The New Focus GuideStar active laser beam-stabilization system uses picomotor-actuated mirror mounts to correct for beam-steering drift and was introduced with PSD detectors.1 Picomotors are extremely stable when not actuated and can move in very small increments of about 30 nm at up to a 2 kHz rate. They are therefore ideal at maintaining high-stability alignment with the ability to make precise adjustments. Replacing the PSDs with cameras in the stabilization system has a number of advantages. As well as measuring beam position, the beam size, shape, and integrated intensity are all simultaneously measured. The camera integration time of approximately 100 ms allows use with low-repetition-rate pulsed lasers and is well-matched to the picomotor-actuated mount response time. As a demonstration, the camera system was set up for alignment and steering control of a kilohertz-repetition-rate ultrafast laser (see Fig. 3).

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FIGURE 3. The layout (a) of an active ultrafast laser-beam stabilization demonstration includes two cameras; camera #2 detects the beam position at a plane equivalent to the entrance to the experiment. Beam position data at the experiment versus time were taken during warmup without stabilization (b) and during warmup with stabilization (c). Red traces are horizontal position and black traces are vertical position.

The 800 nm, 1-W-average-power laser beam travels 3.5 m, passing through a 2:1 telescope before reaching the final experimental setup. Two active mirror mounts are positioned near the laser exit and after the telescope, and two beam-monitor cameras are positioned behind high-reflection mirrors with approximately 0.4 mW transmission both after the second mirror mount and just before the experiment.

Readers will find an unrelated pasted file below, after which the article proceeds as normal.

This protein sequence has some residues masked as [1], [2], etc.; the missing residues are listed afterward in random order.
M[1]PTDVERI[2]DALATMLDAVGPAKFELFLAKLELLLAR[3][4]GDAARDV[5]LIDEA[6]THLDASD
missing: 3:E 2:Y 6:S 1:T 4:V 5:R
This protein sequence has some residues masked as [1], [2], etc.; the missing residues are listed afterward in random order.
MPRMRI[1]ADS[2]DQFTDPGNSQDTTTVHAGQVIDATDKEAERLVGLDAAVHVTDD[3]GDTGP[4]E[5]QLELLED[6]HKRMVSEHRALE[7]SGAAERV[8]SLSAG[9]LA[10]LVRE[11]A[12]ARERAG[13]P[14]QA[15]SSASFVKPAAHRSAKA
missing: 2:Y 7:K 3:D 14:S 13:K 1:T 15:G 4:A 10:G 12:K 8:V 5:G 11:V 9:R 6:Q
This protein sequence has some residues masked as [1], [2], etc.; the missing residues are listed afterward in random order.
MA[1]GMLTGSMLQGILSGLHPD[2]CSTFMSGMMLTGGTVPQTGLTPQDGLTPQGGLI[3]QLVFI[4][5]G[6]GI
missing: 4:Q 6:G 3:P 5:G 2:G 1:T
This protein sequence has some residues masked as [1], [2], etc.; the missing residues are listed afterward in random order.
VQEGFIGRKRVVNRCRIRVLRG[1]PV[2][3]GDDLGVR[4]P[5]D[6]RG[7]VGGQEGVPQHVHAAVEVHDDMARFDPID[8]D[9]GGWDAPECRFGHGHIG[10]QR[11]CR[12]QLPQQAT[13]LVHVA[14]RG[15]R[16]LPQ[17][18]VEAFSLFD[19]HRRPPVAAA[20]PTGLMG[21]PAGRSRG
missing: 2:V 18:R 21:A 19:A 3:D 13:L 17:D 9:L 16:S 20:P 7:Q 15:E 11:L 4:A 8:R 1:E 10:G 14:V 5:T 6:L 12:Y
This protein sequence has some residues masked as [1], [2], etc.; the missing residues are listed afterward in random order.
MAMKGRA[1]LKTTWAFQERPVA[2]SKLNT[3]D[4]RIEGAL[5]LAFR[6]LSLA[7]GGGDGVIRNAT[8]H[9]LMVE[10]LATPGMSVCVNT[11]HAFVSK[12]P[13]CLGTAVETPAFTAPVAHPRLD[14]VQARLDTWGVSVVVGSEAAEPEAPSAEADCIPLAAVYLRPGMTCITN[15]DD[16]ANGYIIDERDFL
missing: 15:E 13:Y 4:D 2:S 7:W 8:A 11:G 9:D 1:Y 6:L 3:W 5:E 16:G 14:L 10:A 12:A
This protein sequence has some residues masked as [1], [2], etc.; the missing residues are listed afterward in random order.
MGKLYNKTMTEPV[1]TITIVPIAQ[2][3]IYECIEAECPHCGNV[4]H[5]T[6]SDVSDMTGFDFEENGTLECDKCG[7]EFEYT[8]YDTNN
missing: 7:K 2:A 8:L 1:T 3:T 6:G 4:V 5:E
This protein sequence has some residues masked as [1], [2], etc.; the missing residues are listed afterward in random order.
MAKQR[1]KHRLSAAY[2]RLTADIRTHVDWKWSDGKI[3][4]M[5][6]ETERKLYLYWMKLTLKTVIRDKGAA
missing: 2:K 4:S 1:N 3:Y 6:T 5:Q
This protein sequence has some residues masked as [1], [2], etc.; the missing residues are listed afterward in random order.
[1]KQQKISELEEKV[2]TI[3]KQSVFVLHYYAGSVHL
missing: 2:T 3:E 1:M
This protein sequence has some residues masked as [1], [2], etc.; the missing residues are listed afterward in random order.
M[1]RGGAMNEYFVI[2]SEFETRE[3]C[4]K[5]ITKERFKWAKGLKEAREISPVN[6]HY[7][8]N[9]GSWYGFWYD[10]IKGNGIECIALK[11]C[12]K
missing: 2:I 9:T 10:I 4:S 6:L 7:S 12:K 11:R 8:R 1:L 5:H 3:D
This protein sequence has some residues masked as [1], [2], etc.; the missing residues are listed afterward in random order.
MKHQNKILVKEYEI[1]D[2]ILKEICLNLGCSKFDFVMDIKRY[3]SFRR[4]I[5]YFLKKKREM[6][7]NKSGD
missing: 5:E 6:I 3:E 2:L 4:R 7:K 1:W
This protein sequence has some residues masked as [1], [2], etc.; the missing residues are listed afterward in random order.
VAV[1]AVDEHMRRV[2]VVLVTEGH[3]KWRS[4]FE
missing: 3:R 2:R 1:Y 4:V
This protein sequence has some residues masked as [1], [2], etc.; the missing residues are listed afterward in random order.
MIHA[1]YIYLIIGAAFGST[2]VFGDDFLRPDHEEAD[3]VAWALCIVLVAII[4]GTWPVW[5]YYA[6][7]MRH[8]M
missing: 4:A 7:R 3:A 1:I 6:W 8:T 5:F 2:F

The closed-loop system is controlled and monitored by computer screens that allow full adjustment of the loop target and gain parameters and show the beam profiles and position at each camera. The system stabilizes the laser’s spatial position and pointing and removes all multiple second drifts resulting from the laser system turning on or the ambient temperature changing with air-conditioning and room activity.

The X and Y position of the beam at camera #2 (equivalent to the beam position entering the experiment), were measured over a 2 hr period directly following laser-system turn-on in the morning on two successive days. The individual data points were measured at a rate of 0.1 Hz. The beam at camera #2 is fitted by a Gaussian with a beam-waist diameter of approximately 4 mm. Data were recorded with no beam stabilization and with the closed-loop stabilization turned on. The beam-stabilization system removes the roughly 600 µm of position drift, which with the 3.5 m beam path and 2:1 telescope is equivalent to about 100 µrad of pointing drift from the laser, seen with the nonstabilized system. System short-term pointing noise with frequency higher than 1 Hz, induced by a combination of air turbulence and mechanical vibration, is not corrected by the stabilization system. Since the normal warmup time for this large system is 60 min or more, we believe this active stabilization allows a significant improvement in useful capability.

1. US Patent 7,528,364, Farinas and Green, Optical Beam Steering and Sampling Apparatus and Method.

Andy Cordes is a technical support engineer and Andrew Davidson is a senior staff engineer at Newport Corp., Santa Clara, CA; e-mail:;